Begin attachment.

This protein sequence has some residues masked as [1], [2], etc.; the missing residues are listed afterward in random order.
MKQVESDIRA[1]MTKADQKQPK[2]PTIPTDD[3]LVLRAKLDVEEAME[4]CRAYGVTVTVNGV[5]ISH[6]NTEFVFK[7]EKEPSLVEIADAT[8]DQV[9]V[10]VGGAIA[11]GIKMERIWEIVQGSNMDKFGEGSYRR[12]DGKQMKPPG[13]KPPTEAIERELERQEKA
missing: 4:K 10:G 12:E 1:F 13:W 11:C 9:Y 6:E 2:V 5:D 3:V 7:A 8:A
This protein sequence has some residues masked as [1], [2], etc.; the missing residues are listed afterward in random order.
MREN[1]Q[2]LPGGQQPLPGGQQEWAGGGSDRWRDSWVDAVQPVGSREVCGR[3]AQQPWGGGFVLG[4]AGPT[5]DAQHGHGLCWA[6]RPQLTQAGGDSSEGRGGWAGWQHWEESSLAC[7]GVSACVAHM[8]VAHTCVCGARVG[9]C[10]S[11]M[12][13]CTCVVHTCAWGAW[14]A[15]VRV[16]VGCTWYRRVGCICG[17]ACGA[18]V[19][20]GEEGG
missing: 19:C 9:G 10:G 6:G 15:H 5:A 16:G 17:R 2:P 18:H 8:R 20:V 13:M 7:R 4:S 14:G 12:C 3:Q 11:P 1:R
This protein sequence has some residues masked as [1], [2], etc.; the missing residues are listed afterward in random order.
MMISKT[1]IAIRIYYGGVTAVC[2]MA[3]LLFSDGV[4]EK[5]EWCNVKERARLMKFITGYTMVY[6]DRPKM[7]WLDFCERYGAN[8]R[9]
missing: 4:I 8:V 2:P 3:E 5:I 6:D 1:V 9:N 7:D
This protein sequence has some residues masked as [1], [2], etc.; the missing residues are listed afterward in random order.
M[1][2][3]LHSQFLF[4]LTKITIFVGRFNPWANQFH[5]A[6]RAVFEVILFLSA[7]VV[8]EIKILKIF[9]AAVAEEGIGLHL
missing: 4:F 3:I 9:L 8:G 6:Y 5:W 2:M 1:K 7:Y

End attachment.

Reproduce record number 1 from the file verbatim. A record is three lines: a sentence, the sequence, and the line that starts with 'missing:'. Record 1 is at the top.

This protein sequence has some residues masked as [1], [2], etc.; the missing residues are listed afterward in random order.
MKQVESDIRA[1]MTKADQKQPK[2]PTIPTDD[3]LVLRAKLDVEEAME[4]CRAYGVTVTVNGV[5]ISH[6]NTEFVFK[7]EKEPSLVEIADAT[8]DQV[9]V[10]VGGAIA[11]GIKMERIWEIVQGSNMDKFGEGSYRR[12]DGKQMKPPG[13]KPPTEAIERELERQEKA
missing: 4:K 10:G 12:E 1:F 13:W 11:C 9:Y 6:E 2:V 5:D 3:V 7:A 8:A